Terminology                                                                                                                                                                                                                                                
Outcomes
1, 2, 3, 4, 5                                                                                                                                                                                                                                                                                                                                                                                                                                                                                                        
Extensive use of professional-level vocabulary. Acceptable use of appropriate vocabulary. Rudimentary, inappropriate use of vocabulary. Poor, inappropriate use of vocabulary. 
Concepts                                                                                                                                                                                                                                                   
Outcomes
1, 2, 3, 4, 5                                                                                                                                                                                                                                                                                                                                                                                                                                                                                                        
Professional mastery in all five project components: Introduction, Review of Literature, Research Methodology, Results & Discussion, and Directions for Future Research. Meets acceptable standards in all five project components: Introduction, Review of Literature, Research Methodology, Results & Discussion, and Directions for Future Research. Meets some of the acceptable standards in all five project components: Introduction, Review of Literature, Research Methodology, Results & Discussion, and Directions for Future Research. Does not meet acceptable standards in all five project components: Introduction, Review of Literature, Research Methodology, Results & Discussion, and Directions for Future Research.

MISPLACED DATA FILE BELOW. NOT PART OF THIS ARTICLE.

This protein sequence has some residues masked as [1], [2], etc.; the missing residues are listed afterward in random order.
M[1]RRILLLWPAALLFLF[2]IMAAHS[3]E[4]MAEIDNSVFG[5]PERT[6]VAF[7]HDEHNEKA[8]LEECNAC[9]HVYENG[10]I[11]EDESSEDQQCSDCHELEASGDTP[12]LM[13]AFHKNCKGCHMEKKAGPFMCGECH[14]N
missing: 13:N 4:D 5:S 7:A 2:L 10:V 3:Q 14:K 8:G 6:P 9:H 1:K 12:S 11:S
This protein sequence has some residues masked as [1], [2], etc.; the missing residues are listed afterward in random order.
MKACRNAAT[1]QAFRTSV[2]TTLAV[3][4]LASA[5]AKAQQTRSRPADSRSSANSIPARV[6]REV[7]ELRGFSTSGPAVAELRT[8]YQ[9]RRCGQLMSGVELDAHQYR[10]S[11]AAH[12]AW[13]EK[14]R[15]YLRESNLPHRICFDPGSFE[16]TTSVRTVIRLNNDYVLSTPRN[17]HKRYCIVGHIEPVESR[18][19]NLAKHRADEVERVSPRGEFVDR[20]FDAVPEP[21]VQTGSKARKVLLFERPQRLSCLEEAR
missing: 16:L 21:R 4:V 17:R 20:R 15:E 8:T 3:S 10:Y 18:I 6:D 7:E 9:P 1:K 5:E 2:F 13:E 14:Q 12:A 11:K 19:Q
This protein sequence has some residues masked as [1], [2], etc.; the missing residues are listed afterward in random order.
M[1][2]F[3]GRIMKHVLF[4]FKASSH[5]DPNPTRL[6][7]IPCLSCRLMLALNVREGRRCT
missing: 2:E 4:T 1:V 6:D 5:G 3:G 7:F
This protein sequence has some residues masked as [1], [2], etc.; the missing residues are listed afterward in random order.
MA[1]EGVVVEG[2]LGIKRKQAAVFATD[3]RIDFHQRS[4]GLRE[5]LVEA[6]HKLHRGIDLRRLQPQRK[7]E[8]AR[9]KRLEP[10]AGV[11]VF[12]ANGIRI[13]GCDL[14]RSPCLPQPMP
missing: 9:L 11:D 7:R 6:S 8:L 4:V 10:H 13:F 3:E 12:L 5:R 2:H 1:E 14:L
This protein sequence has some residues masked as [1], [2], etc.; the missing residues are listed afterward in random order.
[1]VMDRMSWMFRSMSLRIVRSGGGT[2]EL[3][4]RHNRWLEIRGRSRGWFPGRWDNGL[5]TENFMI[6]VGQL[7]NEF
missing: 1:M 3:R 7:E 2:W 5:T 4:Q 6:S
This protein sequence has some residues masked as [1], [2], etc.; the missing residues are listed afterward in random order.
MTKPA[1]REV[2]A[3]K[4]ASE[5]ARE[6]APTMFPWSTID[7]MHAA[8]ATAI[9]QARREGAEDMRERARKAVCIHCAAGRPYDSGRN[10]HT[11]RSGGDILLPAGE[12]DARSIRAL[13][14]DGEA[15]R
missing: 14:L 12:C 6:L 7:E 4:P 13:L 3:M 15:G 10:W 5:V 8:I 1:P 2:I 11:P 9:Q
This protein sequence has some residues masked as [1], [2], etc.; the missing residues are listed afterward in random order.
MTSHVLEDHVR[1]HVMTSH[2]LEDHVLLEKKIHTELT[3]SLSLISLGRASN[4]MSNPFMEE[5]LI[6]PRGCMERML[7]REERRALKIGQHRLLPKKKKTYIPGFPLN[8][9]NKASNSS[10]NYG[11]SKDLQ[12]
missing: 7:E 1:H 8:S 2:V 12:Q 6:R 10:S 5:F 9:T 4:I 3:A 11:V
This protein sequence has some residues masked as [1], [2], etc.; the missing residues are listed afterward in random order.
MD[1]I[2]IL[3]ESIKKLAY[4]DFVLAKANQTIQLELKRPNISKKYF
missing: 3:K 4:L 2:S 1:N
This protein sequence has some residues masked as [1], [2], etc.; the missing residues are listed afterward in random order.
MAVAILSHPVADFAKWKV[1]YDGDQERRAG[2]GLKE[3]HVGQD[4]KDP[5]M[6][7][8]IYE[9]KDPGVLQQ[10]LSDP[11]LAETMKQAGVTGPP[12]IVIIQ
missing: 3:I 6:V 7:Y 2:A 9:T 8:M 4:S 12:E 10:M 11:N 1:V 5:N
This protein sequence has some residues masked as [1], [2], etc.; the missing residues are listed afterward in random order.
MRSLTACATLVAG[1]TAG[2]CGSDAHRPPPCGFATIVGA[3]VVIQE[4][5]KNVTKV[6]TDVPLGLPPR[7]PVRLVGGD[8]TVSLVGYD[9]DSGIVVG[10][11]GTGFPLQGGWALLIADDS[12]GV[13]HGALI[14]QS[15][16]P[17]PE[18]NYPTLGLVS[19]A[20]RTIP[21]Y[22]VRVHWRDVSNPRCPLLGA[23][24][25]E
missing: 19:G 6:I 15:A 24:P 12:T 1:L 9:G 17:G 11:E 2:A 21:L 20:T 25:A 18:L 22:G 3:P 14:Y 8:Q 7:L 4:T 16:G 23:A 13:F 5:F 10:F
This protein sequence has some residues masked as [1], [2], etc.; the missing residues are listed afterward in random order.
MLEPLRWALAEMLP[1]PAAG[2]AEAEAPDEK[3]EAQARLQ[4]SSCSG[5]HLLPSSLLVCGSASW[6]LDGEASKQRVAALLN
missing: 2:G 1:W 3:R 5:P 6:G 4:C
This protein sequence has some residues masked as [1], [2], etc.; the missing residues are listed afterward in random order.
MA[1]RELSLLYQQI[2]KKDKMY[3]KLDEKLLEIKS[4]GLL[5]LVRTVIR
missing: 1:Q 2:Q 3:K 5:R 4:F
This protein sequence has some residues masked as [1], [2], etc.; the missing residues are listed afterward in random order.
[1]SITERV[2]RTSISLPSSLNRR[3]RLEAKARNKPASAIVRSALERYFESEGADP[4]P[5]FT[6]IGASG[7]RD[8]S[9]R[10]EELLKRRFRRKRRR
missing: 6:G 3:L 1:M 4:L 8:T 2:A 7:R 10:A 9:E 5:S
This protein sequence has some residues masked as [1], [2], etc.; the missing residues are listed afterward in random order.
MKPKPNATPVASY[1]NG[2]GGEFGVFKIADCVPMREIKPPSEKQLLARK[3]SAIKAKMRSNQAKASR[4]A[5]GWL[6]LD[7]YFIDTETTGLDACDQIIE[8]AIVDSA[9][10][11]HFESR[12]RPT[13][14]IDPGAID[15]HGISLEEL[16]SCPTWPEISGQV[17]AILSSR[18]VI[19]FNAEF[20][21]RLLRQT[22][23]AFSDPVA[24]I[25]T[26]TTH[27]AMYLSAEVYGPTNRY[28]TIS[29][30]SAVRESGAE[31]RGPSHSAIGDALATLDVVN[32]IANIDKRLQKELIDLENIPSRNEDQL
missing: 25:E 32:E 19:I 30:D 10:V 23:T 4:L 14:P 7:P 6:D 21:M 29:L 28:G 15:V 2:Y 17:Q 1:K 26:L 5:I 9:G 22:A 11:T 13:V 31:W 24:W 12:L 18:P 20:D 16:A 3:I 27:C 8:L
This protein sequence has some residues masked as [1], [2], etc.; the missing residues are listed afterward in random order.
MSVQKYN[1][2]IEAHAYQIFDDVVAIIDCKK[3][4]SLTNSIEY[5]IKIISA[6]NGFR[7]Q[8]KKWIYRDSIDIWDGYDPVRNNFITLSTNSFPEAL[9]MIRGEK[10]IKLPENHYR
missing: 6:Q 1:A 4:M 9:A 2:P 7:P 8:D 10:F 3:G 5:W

Application                                                                                                                                                                                                                                                
Outcomes
2, 3, 4                                                                                                                                                                                                                                                                                                                                                                                                                                                                                                              
Meets all General Tests of Evidence: (1) Is there enough evidence offered? (2) Is the evidence clear and meaningful? (3) Is the source clearly and accurately cited? (4) Is the evidence the most recent? (5) Is the evidence typical? (6) Is the evidence internally consistent? (7) Is the evidence relevant? Meets most of the General Tests of Evidence: (1) Is there enough evidence offered? (2) Is the evidence clear and meaningful? (3) Is the source clearly and accurately cited? (4) Is the evidence the most recent? (5) Is the evidence typical? (6) Is the evidence internally consistent? (7) Is the evidence relevant? Meets some of the General Tests of Evidence: (1) Is there enough evidence offered? (2) Is the evidence clear and meaningful? (3) Is the source clearly and accurately cited? (4) Is the evidence the most recent? (5) Is the evidence typical? (6) Is the evidence internally consistent? (7) Is the evidence relevant? Does not meet the General Tests of Evidence: (1) Is there enough evidence offered? (2) Is the evidence clear and meaningful? (3) Is the source clearly and accurately cited? (4) Is the evidence the most recent? (5) Is the evidence typical? (6) Is the evidence internally consistent? (7) Is the evidence relevant?